The renditions of the argument as I have presented them significantly reflect our modern view of motion. The Arrow as originally presented speaks only to motion within an instant. The definition of motion I proposed, a modern one, in conjunction with the attending argument concludes, validly, that motion is a phenomenon that is "trans-instantaneous". If instants are infinitely divisible, as the divisionists presume, then any moving object exists in different places (equal to itself) at different instants, as close as you like. On the other hand, If instants are atomic, as the atomists presume, then any moving object exists in different places (equal to itself) at different instants, and the motion is as described more fully in the discussion of "uniform" velocity on page 72 below. But in both cases the concept of moving, as we understand it, cannot apply "within" an instant. Our concept of motion, which is based upon infinite divisibility, requires that we think of objects as moving continuously. If we think of instants as intervals (durations), that means we think of the object as crossing each interval continuously until it enters the next instant, crossing that into its successor, etc. But this view is not consistent with atomism, as the Arrow shows.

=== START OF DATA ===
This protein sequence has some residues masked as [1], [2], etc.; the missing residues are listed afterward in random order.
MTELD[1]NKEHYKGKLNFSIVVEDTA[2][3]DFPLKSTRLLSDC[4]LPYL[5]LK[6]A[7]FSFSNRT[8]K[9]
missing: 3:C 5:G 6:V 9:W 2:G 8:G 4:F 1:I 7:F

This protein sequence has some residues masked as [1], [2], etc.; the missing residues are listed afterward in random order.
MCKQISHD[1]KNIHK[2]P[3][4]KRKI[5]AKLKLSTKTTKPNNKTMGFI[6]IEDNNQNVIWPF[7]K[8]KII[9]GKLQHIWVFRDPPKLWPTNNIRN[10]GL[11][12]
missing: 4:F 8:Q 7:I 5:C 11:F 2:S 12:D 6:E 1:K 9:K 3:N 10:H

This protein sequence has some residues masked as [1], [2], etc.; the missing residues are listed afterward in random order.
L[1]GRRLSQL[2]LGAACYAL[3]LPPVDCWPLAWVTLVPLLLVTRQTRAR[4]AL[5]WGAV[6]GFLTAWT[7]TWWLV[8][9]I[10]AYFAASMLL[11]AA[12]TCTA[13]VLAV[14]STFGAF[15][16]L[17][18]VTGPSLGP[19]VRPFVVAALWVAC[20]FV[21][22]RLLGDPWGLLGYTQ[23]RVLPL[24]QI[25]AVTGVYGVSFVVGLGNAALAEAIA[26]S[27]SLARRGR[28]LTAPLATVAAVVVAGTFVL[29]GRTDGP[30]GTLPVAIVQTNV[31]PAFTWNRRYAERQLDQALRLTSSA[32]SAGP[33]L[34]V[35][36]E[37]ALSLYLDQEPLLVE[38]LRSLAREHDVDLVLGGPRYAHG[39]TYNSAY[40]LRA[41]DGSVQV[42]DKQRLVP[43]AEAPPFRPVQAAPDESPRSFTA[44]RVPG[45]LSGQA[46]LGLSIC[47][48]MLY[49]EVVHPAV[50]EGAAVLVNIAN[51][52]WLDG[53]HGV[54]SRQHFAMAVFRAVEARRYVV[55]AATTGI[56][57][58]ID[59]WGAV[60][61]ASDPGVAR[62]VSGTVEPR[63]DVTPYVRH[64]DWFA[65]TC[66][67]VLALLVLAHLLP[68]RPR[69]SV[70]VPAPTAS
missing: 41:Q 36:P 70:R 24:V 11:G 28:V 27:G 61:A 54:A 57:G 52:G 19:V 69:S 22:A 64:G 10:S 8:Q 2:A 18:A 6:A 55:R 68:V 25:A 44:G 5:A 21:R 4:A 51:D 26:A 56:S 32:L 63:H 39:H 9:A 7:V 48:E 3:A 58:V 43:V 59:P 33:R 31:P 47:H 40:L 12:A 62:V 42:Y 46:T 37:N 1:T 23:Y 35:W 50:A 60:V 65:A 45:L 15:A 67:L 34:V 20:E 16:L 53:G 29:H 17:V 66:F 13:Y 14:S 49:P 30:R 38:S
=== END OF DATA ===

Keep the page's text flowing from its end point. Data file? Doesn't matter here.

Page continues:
Why is this paradox of relevance, well it seems there is a charge laid against formal logic of having certain limits which it'll inevitable end up in contradiction.